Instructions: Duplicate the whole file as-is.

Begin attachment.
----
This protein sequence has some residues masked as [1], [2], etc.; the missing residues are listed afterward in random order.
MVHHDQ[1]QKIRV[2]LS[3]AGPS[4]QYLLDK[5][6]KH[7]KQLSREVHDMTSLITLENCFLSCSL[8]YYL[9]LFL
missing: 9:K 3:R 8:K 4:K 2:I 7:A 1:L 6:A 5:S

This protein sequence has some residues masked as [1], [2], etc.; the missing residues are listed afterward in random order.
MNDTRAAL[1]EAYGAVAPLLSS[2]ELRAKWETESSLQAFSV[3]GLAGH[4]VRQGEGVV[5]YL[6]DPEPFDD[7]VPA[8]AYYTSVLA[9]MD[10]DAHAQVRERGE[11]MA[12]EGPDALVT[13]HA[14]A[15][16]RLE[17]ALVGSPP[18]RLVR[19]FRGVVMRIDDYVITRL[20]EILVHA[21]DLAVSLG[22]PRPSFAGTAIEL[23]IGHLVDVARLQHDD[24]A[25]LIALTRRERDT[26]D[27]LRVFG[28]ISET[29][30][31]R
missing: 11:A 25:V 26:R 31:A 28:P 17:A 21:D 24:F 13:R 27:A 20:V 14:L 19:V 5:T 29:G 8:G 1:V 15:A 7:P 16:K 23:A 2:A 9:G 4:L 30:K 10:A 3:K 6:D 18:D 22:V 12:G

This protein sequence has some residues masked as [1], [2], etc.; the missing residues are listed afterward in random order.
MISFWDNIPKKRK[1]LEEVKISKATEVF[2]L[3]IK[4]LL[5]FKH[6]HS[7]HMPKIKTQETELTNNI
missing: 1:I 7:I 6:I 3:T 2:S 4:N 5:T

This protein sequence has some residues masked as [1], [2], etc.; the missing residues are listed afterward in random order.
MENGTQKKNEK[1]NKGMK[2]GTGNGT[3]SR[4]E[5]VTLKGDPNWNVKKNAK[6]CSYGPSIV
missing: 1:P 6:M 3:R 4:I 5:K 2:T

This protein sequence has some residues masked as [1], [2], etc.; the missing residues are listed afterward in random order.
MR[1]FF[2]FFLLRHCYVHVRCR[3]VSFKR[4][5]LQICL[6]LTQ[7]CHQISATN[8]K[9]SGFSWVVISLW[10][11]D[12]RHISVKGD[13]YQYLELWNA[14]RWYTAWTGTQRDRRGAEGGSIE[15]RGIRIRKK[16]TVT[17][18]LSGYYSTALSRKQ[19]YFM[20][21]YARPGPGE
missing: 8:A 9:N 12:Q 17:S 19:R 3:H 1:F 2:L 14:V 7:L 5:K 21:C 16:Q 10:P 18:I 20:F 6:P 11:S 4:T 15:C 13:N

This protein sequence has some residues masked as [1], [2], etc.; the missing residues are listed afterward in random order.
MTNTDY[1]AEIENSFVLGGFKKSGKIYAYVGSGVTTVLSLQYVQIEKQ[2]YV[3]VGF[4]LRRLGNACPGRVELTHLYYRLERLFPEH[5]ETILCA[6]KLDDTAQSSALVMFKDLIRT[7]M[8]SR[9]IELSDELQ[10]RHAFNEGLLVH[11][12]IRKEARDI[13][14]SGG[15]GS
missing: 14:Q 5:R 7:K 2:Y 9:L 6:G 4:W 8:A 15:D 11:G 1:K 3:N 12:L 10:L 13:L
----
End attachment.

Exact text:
This protein sequence has some residues masked as [1], [2], etc.; the missing residues are listed afterward in random order.
MVHHDQ[1]QKIRV[2]LS[3]AGPS[4]QYLLDK[5][6]KH[7]KQLSREVHDMTSLITLENCFLSCSL[8]YYL[9]LFL
missing: 9:K 3:R 8:K 4:K 2:I 7:A 1:L 6:A 5:S

This protein sequence has some residues masked as [1], [2], etc.; the missing residues are listed afterward in random order.
MNDTRAAL[1]EAYGAVAPLLSS[2]ELRAKWETESSLQAFSV[3]GLAGH[4]VRQGEGVV[5]YL[6]DPEPFDD[7]VPA[8]AYYTSVLA[9]MD[10]DAHAQVRERGE[11]MA[12]EGPDALVT[13]HA[14]A[15][16]RLE[17]ALVGSPP[18]RLVR[19]FRGVVMRIDDYVITRL[20]EILVHA[21]DLAVSLG[22]PRPSFAGTAIEL[23]IGHLVDVARLQHDD[24]A[25]LIALTRRERDT[26]D[27]LRVFG[28]ISET[29][30][31]R
missing: 11:A 25:V 26:R 31:A 28:P 17:A 21:D 24:F 13:R 27:A 20:V 14:L 19:V 5:T 29:G 8:G 1:V 15:A 7:P 16:K 23:A 2:A 9:G 4:L 30:K 10:A 3:K 6:D 18:D 22:V 12:G

This protein sequence has some residues masked as [1], [2], etc.; the missing residues are listed afterward in random order.
MISFWDNIPKKRK[1]LEEVKISKATEVF[2]L[3]IK[4]LL[5]FKH[6]HS[7]HMPKIKTQETELTNNI
missing: 1:I 7:I 6:I 3:T 2:S 4:N 5:T

This protein sequence has some residues masked as [1], [2], etc.; the missing residues are listed afterward in random order.
MENGTQKKNEK[1]NKGMK[2]GTGNGT[3]SR[4]E[5]VTLKGDPNWNVKKNAK[6]CSYGPSIV
missing: 1:P 6:M 3:R 4:I 5:K 2:T

This protein sequence has some residues masked as [1], [2], etc.; the missing residues are listed afterward in random order.
MR[1]FF[2]FFLLRHCYVHVRCR[3]VSFKR[4][5]LQICL[6]LTQ[7]CHQISATN[8]K[9]SGFSWVVISLW[10][11]D[12]RHISVKGD[13]YQYLELWNA[14]RWYTAWTGTQRDRRGAEGGSIE[15]RGIRIRKK[16]TVT[17][18]LSGYYSTALSRKQ[19]YFM[20][21]YARPGPGE
missing: 8:A 9:N 12:Q 17:S 19:R 3:H 1:F 2:L 14:V 7:L 5:K 21:C 16:Q 10:P 18:I 20:F 6:P 11:S 4:T 15:C 13:N

This protein sequence has some residues masked as [1], [2], etc.; the missing residues are listed afterward in random order.
MTNTDY[1]AEIENSFVLGGFKKSGKIYAYVGSGVTTVLSLQYVQIEKQ[2]YV[3]VGF[4]LRRLGNACPGRVELTHLYYRLERLFPEH[5]ETILCA[6]KLDDTAQSSALVMFKDLIRT[7]M[8]SR[9]IELSDELQ[10]RHAFNEGLLVH[11][12]IRKEARDI[13][14]SGG[15]GS
missing: 14:Q 5:R 7:K 2:Y 9:L 6:G 4:W 8:A 15:D 11:G 1:K 3:N 12:L 10:L 13:L